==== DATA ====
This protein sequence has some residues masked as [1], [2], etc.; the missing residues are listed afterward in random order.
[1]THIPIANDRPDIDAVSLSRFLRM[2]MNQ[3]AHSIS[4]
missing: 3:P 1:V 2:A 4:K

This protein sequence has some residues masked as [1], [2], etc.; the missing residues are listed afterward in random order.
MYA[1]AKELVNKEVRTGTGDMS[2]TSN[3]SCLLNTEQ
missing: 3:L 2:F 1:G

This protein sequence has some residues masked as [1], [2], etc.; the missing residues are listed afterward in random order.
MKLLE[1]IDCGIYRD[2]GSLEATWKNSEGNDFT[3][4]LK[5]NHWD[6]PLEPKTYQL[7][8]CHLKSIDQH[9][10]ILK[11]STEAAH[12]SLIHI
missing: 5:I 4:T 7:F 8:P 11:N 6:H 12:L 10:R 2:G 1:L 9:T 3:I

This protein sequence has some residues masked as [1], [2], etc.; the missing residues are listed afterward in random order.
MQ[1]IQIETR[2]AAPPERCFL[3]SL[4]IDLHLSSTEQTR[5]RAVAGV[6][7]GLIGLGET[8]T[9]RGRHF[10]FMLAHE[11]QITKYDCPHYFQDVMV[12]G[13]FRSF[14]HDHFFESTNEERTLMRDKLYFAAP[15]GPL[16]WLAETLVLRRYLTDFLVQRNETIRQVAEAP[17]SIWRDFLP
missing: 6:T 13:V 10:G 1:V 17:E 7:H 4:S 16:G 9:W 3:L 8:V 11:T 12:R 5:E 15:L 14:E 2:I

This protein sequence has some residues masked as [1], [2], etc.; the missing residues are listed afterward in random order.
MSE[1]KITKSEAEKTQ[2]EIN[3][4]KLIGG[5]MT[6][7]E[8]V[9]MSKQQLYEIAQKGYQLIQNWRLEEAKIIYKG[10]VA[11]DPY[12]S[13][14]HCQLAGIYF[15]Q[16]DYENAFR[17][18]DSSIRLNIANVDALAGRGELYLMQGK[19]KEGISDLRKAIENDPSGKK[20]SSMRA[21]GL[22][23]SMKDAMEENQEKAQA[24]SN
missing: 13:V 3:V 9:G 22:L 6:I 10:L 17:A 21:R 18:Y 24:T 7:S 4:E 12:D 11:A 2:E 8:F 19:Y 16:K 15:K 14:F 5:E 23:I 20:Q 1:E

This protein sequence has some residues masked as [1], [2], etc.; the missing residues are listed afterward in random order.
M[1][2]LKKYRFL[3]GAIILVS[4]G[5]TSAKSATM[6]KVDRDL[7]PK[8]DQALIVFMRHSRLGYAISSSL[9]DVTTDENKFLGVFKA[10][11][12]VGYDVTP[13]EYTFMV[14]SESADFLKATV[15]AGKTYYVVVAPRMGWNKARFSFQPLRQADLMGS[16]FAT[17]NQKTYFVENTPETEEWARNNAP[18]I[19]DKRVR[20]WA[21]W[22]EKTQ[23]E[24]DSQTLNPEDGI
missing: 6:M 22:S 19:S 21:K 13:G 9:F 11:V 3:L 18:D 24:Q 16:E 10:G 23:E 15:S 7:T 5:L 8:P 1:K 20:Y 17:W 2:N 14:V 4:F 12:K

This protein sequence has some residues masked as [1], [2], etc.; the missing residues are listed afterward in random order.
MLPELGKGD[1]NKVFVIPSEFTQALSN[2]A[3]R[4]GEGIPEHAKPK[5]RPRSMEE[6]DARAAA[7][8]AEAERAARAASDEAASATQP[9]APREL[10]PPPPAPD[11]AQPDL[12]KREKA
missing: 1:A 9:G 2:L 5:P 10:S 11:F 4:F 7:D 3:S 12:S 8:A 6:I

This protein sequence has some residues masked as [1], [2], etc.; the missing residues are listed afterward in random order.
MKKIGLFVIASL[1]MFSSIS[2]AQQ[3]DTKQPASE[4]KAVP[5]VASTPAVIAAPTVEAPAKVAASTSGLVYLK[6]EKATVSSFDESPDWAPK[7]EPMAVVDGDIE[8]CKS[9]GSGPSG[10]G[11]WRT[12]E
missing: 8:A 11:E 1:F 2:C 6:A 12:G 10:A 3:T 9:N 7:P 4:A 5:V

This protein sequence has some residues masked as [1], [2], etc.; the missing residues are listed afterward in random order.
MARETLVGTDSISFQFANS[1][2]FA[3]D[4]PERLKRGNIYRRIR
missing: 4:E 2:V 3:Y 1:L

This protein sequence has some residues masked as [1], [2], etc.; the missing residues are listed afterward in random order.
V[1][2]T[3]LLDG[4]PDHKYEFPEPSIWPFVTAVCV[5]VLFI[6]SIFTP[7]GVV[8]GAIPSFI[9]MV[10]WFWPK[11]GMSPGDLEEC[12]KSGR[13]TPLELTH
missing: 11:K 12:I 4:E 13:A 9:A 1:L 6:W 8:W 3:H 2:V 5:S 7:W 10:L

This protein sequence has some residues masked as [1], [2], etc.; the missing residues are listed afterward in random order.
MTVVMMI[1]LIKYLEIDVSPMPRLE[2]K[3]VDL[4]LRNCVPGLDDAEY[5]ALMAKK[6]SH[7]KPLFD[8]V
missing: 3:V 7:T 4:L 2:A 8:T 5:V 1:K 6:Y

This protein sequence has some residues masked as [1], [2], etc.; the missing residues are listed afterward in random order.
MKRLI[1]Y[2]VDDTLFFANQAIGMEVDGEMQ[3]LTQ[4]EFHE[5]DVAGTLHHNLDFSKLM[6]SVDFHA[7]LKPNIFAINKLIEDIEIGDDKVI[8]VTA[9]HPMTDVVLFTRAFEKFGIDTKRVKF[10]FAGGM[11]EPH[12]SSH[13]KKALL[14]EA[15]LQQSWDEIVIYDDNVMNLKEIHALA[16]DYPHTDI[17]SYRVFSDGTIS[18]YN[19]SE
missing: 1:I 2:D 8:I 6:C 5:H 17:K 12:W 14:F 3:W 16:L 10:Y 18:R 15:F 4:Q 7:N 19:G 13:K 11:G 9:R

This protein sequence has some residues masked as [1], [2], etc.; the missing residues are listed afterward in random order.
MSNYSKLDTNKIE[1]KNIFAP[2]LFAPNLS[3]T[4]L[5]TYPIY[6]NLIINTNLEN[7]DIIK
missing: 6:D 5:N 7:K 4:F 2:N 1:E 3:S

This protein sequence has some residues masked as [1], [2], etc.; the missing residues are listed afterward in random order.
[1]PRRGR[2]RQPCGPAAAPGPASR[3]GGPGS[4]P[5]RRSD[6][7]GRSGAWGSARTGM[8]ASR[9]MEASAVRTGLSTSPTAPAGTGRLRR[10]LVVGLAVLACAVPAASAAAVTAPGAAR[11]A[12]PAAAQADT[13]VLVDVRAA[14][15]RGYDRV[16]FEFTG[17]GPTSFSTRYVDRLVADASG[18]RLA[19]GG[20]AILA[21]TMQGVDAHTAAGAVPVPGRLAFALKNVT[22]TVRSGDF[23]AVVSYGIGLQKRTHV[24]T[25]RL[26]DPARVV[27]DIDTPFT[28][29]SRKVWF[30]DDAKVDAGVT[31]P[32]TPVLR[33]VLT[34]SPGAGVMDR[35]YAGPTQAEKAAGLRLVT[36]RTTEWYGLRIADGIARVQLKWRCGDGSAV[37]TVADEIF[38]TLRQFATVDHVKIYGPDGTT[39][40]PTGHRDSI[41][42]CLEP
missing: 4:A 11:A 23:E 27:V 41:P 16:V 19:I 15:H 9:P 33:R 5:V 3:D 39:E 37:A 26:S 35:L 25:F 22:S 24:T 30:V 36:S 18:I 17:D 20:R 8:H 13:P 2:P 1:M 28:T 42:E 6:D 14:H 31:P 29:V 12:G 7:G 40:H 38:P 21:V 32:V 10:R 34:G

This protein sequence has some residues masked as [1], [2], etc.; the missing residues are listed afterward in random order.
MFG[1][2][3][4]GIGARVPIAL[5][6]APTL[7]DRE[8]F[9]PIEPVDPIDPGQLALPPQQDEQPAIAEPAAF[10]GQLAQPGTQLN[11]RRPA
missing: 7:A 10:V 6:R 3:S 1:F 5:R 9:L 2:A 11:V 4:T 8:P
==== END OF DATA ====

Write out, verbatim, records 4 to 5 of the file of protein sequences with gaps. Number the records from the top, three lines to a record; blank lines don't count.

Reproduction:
This protein sequence has some residues masked as [1], [2], etc.; the missing residues are listed afterward in random order.
MQ[1]IQIETR[2]AAPPERCFL[3]SL[4]IDLHLSSTEQTR[5]RAVAGV[6][7]GLIGLGET[8]T[9]RGRHF[10]FMLAHE[11]QITKYDCPHYFQDVMV[12]G[13]FRSF[14]HDHFFESTNEERTLMRDKLYFAAP[15]GPL[16]WLAETLVLRRYLTDFLVQRNETIRQVAEAP[17]SIWRDFLP
missing: 6:T 13:V 10:G 1:V 17:E 7:H 4:S 16:G 9:W 3:L 8:V 11:T 12:R 5:E 15:L 14:E 2:I

This protein sequence has some residues masked as [1], [2], etc.; the missing residues are listed afterward in random order.
MSE[1]KITKSEAEKTQ[2]EIN[3][4]KLIGG[5]MT[6][7]E[8]V[9]MSKQQLYEIAQKGYQLIQNWRLEEAKIIYKG[10]VA[11]DPY[12]S[13][14]HCQLAGIYF[15]Q[16]DYENAFR[17][18]DSSIRLNIANVDALAGRGELYLMQGK[19]KEGISDLRKAIENDPSGKK[20]SSMRA[21]GL[22][23]SMKDAMEENQEKAQA[24]SN
missing: 13:V 3:V 9:G 22:L 6:I 10:L 17:A 21:R 18:Y 24:T 7:S 4:E 12:D 11:A 2:E 8:F 19:Y 16:K 15:K 14:F 5:E 23:I 20:Q 1:E